|Impossible World: possible worlds are determined by counterfactual descriptions, specifying conditions for the existence of objects or laws, or a listing of instanced properties. The existence of an impossible world is already excluded by the concept. However, an impossible world can e.g. be characterized by the fact that in it all propositions are true. Then, for an arbitrary sentence A applies A is true and non-A is true. Thus, existence is excluded for every object and property. See also possible worlds, modal logic, necessity, possibility, possible world semantics._____________Annotation: The above characterizations of concepts are neither definitions nor exhausting presentations of problems related to them. Instead, they are intended to give a short introduction to the contributions below. – Lexicon of Arguments.|
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Impossible World/imposs.w./Stalnaker/Cresswell: Problem: the concept of possibility is itself defined in terms of possible worlds. - Then impossible worlds permit merely an extra-strong concept of impossibility: truth in no world. Problem: then a logically impossible proposition can never be true. - Contradiction: then there can only be as many propositions as possible worlds. - But there must be at the same time as many prepositions as sets of possible worlds. - ((s) All, only if one accepts them as basic concepts or primitive entities).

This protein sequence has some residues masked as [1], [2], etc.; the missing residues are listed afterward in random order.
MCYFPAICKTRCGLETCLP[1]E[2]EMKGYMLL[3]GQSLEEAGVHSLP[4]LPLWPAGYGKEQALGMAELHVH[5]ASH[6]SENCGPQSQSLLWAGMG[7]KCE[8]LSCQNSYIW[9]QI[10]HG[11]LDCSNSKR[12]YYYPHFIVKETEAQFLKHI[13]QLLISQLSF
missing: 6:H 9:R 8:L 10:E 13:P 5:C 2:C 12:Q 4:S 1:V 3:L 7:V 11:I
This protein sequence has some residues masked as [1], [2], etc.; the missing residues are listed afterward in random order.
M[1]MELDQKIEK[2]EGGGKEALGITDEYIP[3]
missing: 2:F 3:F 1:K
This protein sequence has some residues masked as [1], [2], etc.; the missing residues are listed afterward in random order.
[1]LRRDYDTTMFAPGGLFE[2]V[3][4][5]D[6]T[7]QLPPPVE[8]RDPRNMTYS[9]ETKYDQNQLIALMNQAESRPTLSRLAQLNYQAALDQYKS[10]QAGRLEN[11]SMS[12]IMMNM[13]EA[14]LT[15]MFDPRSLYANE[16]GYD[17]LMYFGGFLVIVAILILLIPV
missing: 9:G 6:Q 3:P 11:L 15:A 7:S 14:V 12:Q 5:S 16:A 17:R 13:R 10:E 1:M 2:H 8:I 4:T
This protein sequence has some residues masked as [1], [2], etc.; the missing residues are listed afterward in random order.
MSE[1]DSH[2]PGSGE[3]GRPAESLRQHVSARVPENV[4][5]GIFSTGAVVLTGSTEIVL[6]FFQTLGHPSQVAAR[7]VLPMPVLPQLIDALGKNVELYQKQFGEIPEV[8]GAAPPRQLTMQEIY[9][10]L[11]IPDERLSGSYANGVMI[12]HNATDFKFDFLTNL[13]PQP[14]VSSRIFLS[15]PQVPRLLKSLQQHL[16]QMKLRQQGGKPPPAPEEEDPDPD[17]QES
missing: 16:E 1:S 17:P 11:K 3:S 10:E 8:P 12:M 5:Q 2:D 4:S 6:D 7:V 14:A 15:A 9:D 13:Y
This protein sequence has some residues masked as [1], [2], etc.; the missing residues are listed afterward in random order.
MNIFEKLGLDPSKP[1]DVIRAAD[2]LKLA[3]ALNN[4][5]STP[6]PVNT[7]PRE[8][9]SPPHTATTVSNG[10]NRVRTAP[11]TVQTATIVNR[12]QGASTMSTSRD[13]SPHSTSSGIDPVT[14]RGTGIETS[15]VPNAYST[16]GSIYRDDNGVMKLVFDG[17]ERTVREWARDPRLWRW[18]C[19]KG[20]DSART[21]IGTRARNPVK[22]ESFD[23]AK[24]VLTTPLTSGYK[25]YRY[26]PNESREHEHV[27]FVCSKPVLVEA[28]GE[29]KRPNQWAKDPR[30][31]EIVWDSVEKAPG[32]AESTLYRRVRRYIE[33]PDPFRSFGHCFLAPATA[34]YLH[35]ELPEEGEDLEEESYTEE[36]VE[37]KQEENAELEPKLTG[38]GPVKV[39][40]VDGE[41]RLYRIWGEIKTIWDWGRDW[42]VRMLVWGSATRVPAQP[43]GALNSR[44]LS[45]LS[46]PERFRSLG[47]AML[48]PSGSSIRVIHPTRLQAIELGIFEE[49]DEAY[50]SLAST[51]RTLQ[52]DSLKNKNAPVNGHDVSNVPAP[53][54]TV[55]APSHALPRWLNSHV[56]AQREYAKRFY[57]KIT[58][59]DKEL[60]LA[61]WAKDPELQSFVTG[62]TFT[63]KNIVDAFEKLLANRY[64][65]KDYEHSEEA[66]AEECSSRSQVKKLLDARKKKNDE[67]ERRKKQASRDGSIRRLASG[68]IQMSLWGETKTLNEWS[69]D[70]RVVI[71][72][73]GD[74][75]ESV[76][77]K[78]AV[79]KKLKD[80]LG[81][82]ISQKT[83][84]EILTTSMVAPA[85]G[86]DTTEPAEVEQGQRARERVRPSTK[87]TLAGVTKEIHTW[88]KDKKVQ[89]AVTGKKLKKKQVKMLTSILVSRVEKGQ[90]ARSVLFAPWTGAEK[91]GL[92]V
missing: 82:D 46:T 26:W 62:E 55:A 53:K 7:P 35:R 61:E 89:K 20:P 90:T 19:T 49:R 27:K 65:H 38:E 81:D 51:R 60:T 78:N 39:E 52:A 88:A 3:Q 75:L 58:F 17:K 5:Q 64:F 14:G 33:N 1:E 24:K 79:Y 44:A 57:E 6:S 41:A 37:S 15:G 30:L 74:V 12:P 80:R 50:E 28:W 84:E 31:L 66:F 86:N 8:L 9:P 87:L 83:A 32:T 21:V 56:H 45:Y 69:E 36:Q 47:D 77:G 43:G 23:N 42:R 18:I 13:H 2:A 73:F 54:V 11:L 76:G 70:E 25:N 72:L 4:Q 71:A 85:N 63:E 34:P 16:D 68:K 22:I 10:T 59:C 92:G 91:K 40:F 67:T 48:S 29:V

_____________Explanation of symbols: Roman numerals indicate the source, arabic numerals indicate the page number. The corresponding books are indicated on the right hand side. ((s)…): Comment by the sender of the contribution.
M. J. Cresswell
Semantical Essays (Possible worlds and their rivals) Dordrecht Boston 1988
M. J. Cresswell
Structured Meanings Cambridge Mass. 1984